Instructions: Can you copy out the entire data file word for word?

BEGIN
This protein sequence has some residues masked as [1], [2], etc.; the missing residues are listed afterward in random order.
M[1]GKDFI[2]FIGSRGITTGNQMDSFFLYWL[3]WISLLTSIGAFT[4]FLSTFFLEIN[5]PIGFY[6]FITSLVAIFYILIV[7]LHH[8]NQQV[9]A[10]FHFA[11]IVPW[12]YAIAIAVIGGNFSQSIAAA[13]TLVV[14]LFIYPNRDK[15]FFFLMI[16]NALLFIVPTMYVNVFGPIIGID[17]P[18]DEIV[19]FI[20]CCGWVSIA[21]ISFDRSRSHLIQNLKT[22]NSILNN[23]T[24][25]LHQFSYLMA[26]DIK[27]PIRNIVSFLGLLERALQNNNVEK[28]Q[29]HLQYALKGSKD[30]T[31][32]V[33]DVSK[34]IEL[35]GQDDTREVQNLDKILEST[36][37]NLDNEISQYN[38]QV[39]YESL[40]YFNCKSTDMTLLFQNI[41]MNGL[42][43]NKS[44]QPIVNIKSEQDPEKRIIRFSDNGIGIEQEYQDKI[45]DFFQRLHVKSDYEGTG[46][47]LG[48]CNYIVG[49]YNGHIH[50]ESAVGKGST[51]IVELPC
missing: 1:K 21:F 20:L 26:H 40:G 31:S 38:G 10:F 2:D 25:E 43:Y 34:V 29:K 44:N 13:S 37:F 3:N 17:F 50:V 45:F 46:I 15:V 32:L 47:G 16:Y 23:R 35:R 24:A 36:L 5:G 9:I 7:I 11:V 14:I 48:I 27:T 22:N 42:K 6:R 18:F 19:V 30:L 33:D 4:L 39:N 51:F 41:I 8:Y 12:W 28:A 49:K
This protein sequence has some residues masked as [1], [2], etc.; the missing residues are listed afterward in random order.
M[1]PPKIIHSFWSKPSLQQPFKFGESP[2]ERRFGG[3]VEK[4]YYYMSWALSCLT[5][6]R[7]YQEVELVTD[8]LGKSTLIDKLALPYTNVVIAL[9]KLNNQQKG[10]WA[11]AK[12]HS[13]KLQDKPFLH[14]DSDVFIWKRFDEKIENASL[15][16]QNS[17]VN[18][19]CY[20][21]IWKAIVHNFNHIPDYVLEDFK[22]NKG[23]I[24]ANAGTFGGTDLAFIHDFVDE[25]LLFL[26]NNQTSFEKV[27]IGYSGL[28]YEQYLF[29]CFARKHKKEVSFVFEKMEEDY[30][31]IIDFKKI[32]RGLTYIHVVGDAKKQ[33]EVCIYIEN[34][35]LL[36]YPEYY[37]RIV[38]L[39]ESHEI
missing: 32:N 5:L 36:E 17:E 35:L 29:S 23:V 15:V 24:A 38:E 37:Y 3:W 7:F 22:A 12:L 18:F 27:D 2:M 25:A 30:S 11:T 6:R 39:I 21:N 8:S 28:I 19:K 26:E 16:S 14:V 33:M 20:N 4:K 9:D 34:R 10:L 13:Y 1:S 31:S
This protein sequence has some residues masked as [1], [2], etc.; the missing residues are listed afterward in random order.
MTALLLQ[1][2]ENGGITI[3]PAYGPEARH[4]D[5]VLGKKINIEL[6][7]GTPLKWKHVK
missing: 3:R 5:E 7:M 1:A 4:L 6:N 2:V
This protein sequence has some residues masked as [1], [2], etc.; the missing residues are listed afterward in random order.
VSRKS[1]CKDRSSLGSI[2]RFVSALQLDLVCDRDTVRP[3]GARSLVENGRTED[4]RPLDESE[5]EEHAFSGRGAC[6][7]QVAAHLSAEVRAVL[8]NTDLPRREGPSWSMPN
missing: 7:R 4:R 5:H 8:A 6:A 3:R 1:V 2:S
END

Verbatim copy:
This protein sequence has some residues masked as [1], [2], etc.; the missing residues are listed afterward in random order.
M[1]GKDFI[2]FIGSRGITTGNQMDSFFLYWL[3]WISLLTSIGAFT[4]FLSTFFLEIN[5]PIGFY[6]FITSLVAIFYILIV[7]LHH[8]NQQV[9]A[10]FHFA[11]IVPW[12]YAIAIAVIGGNFSQSIAAA[13]TLVV[14]LFIYPNRDK[15]FFFLMI[16]NALLFIVPTMYVNVFGPIIGID[17]P[18]DEIV[19]FI[20]CCGWVSIA[21]ISFDRSRSHLIQNLKT[22]NSILNN[23]T[24][25]LHQFSYLMA[26]DIK[27]PIRNIVSFLGLLERALQNNNVEK[28]Q[29]HLQYALKGSKD[30]T[31][32]V[33]DVSK[34]IEL[35]GQDDTREVQNLDKILEST[36][37]NLDNEISQYN[38]QV[39]YESL[40]YFNCKSTDMTLLFQNI[41]MNGL[42][43]NKS[44]QPIVNIKSEQDPEKRIIRFSDNGIGIEQEYQDKI[45]DFFQRLHVKSDYEGTG[46][47]LG[48]CNYIVG[49]YNGHIH[50]ESAVGKGST[51]IVELPC
missing: 1:K 21:F 20:L 26:H 40:G 31:S 38:G 10:F 2:D 25:E 43:Y 34:V 29:K 44:N 13:S 37:F 3:N 17:F 50:V 45:F 46:I 15:V 32:L 47:G 16:Y 23:R 35:R 24:A 36:L 5:G 9:I 7:I 11:V 14:I 48:I 27:T 22:N 42:K 6:R 18:F 19:V 30:L 33:D 4:L 39:N 51:F 41:I 8:Y 12:W 28:A 49:K
This protein sequence has some residues masked as [1], [2], etc.; the missing residues are listed afterward in random order.
M[1]PPKIIHSFWSKPSLQQPFKFGESP[2]ERRFGG[3]VEK[4]YYYMSWALSCLT[5][6]R[7]YQEVELVTD[8]LGKSTLIDKLALPYTNVVIAL[9]KLNNQQKG[10]WA[11]AK[12]HS[13]KLQDKPFLH[14]DSDVFIWKRFDEKIENASL[15][16]QNS[17]VN[18][19]CY[20][21]IWKAIVHNFNHIPDYVLEDFK[22]NKG[23]I[24]ANAGTFGGTDLAFIHDFVDE[25]LLFL[26]NNQTSFEKV[27]IGYSGL[28]YEQYLF[29]CFARKHKKEVSFVFEKMEEDY[30][31]IIDFKKI[32]RGLTYIHVVGDAKKQ[33]EVCIYIEN[34][35]LL[36]YPEYY[37]RIV[38]L[39]ESHEI
missing: 32:N 5:L 36:E 17:E 35:L 29:S 23:V 15:V 24:A 38:E 37:Y 3:W 7:F 22:A 12:L 18:F 27:D 2:M 25:A 30:S 11:T 6:R 39:I 21:N 8:S 28:I 19:K 26:E 16:S 14:V 33:M 20:N 4:K 9:D 34:R 10:L 13:Y 1:S 31:S
This protein sequence has some residues masked as [1], [2], etc.; the missing residues are listed afterward in random order.
MTALLLQ[1][2]ENGGITI[3]PAYGPEARH[4]D[5]VLGKKINIEL[6][7]GTPLKWKHVK
missing: 3:R 5:E 7:M 1:A 4:L 6:N 2:V
This protein sequence has some residues masked as [1], [2], etc.; the missing residues are listed afterward in random order.
VSRKS[1]CKDRSSLGSI[2]RFVSALQLDLVCDRDTVRP[3]GARSLVENGRTED[4]RPLDESE[5]EEHAFSGRGAC[6][7]QVAAHLSAEVRAVL[8]NTDLPRREGPSWSMPN
missing: 7:R 4:R 5:H 8:A 6:A 3:R 1:V 2:S